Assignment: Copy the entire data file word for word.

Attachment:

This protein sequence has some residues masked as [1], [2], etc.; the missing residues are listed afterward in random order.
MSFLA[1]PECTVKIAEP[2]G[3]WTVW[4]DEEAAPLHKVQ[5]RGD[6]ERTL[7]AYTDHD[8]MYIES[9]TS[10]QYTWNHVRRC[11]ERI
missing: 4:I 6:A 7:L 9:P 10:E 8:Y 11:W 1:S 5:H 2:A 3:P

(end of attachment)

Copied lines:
This protein sequence has some residues masked as [1], [2], etc.; the missing residues are listed afterward in random order.
MSFLA[1]PECTVKIAEP[2]G[3]WTVW[4]DEEAAPLHKVQ[5]RGD[6]ERTL[7]AYTDHD[8]MYIES[9]TS[10]QYTWNHVRRC[11]ERI
missing: 4:I 6:A 7:L 9:P 10:E 8:Y 11:W 1:S 5:H 2:A 3:P